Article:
COVID-19 forced restaurants to adapt to e-commerce, robotics, alternative payment options, and delivery options rapidly. Each trend has shown signs of becoming the “new normal” for restaurants, forcing business owners to utilize economies of scale to stay competitive.
Economies of scale refer to a businesses’ ability to reduce costs, increase production, and standardize its processes. While the service industry relies on individual skills and cannot capture economies of scale in the same way as manufacturers, some similarities remain.
For example, restaurants can increase input costs by ordering in bulk, thereby allowing the business to offer the product at a lower per-unit cost. Process standardization allows restaurants to operate efficiently, and new technology can track costs in real-time
Without understanding how to utilize economies of scale, the “new normal” could lead a business to peril simply by forcing production upon itself. Increases in production without subsequent polishing of procedures is self-defeating. It will merely make existing problems larger.
Strategically using economies of scale can help improve efficiency, increase profits, and help local businesses retain customers. This article will provide just a few examples.
Case Study: Impossible Foods
Impossible Foods provides a prime example of how economies of scale can benefit businesses operating under the “new normal.”
The company was able to increase production and cut its prices twice since the pandemic began. Its second cut targeted 15% on its open-coded foodservice products, including its quarter-pound and third-pound burger patties, 5-pound bulk burger packages, and sausage patties.
Impossible Foods said the cuts were driven by “record global demand” for plant-based food. As an example, it points to the success of its sausage patty, which launched shortly before the pandemic hit. Now just a year old, it is available in more than 20,000 locations throughout the United States.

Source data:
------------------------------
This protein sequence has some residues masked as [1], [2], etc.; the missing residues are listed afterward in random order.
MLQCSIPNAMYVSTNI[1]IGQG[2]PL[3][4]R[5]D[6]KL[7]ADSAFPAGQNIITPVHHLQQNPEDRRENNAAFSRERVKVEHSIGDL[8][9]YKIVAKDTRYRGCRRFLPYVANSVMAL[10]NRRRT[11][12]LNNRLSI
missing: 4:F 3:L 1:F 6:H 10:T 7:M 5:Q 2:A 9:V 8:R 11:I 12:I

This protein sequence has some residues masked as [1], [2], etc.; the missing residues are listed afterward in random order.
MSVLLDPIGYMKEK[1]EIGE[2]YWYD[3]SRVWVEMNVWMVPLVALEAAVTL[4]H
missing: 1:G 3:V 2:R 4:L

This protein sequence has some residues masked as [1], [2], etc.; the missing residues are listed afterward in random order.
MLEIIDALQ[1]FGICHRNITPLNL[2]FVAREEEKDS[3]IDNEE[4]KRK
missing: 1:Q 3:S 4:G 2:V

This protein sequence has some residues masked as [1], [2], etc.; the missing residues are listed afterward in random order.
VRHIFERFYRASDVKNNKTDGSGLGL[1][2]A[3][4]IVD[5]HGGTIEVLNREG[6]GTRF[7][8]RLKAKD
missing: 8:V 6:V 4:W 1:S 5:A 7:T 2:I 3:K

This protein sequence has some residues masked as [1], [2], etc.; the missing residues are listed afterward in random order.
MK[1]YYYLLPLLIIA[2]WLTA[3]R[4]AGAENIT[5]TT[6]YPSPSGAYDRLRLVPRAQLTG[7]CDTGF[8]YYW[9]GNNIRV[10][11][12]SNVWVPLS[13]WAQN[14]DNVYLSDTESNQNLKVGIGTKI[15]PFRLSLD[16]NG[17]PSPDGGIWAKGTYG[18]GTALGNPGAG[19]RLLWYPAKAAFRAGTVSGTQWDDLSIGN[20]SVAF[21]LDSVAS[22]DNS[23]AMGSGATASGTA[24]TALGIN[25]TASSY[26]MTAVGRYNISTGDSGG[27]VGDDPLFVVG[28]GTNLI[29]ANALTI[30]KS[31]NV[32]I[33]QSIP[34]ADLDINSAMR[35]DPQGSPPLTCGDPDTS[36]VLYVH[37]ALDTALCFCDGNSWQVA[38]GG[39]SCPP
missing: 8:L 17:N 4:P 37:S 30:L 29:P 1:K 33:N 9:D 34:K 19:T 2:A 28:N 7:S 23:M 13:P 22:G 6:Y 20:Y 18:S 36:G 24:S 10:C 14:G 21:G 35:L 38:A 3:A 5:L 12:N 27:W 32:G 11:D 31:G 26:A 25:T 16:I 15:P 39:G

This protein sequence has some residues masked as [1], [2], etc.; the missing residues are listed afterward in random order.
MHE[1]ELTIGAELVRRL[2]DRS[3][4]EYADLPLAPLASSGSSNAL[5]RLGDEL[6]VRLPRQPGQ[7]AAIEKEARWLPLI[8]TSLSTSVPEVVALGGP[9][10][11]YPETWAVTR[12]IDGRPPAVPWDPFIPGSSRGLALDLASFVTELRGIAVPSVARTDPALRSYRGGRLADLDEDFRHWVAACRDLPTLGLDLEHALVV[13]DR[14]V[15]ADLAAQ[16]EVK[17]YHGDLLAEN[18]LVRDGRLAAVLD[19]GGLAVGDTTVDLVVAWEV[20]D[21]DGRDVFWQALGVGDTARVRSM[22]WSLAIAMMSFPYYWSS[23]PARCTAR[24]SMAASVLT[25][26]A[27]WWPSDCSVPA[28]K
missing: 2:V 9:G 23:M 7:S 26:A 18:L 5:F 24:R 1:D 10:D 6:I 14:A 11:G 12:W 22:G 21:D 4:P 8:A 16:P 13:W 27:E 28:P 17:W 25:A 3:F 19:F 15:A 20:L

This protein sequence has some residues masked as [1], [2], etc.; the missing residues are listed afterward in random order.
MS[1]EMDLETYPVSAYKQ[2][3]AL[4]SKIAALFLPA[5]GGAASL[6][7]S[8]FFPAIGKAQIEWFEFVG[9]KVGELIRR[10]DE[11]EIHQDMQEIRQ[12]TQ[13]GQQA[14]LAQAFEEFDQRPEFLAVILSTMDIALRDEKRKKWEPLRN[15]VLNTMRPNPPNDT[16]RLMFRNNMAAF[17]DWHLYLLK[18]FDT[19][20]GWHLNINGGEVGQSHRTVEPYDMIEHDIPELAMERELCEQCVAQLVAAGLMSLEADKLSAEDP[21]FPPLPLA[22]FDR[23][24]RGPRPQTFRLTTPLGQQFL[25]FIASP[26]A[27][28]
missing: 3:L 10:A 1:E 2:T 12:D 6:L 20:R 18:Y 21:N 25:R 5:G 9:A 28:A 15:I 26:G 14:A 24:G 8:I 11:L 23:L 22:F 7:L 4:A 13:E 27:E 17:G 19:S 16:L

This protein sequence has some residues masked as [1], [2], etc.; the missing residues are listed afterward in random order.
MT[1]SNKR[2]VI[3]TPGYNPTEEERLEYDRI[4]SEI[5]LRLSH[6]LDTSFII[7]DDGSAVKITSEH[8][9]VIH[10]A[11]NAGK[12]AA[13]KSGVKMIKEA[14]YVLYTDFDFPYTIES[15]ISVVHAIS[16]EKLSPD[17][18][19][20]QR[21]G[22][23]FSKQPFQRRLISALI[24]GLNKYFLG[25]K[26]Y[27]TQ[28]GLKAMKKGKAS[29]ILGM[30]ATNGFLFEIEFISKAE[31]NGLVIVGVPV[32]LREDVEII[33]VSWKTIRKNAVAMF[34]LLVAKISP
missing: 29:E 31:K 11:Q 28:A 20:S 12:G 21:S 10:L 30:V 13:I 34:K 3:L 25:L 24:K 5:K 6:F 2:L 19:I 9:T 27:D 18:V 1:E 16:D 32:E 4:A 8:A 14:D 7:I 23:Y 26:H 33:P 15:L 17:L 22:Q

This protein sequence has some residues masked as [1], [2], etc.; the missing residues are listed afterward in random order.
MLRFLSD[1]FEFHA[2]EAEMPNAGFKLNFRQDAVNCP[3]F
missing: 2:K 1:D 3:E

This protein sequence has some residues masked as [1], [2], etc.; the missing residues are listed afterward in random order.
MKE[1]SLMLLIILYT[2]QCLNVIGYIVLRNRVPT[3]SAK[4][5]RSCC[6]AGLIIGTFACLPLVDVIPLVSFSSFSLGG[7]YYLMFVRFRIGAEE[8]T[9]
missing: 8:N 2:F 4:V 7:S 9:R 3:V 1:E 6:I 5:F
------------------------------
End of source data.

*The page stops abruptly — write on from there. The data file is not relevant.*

Global distributors who do businesses with Impossible Foods are required to pass the cuts along to their customers, thereby ensuring that local businesses will also benefit from the price drops.
“Our stated goal since Impossible Foods’ founding has always been to drive down prices through economies of scale, reach price parity and then undercut the price of conventional ground beef from cows,” Patrick Brown, Impossible Foods CEO and Founder said in a statement. “Less than a year ago, we cut foodservice prices by 15%. Today’s price cut is just the latest, not the last, step toward making the food system sustainable.”
One way restaurants can utilize economies of scale is through its input costs, or how much product they buy. For example, ordering in bulk reduces the per-unit cost of a product, thereby allowing the business owner to offer it at a lower price to their customers.
But, simply purchasing more product is useless if it sits on the shelf. Restaurant owners need to have a plan to make sure bulk orders are used in a timely fashion to reduce spoil and waste. This can mean offering more special deals or specializing their menu by reducing less popular choices.
Standardization and Specialization
Standardization and specialization allow a business to simultaneously become more efficient and productive. For restaurants, that can mean shedding dishes from a menu, offering more bulk or family deals, or scaling down portions for to-go orders.
Businesses can also make their workforce more efficient through cross-training. Specialization and standardization in the workforce include having employees responsible for multiple tasks. This can reduce overhead costs without sacrificing the level of service.
With decreased labor participation in the service industry resulting from the pandemic, many restaurant owners find themselves on the frontlines again. This leaves less time for the necessary office work: balancing accounts, paying vendors, and running payroll.
Outsourcing the necessary work to a local business like as a data center, payroll management, or accounting firm can help relieve some of the stress. Even if it is a temporary solution, this gives a business owner time to focus on how to best direct their business toward the future.
Technology provides many avenues for businesses to improve their economies of scale with precision. Companies like Safety Culture, and its product iAuditor, offer businesses a digital ticketing system that can support operations and accounting staff. There are also an ever-growing number of POS systems offering contactless payment and other means that keep customers safe.
Any business trying to stay competitive after the pandemic will need to improve technologically in some capacity. Whether it’s to absorb new safety regulations or to adapt to a more economical business model, technology holds the key to future success for restaurants. Business owners need to make sure these advances support growth rather than constrain it.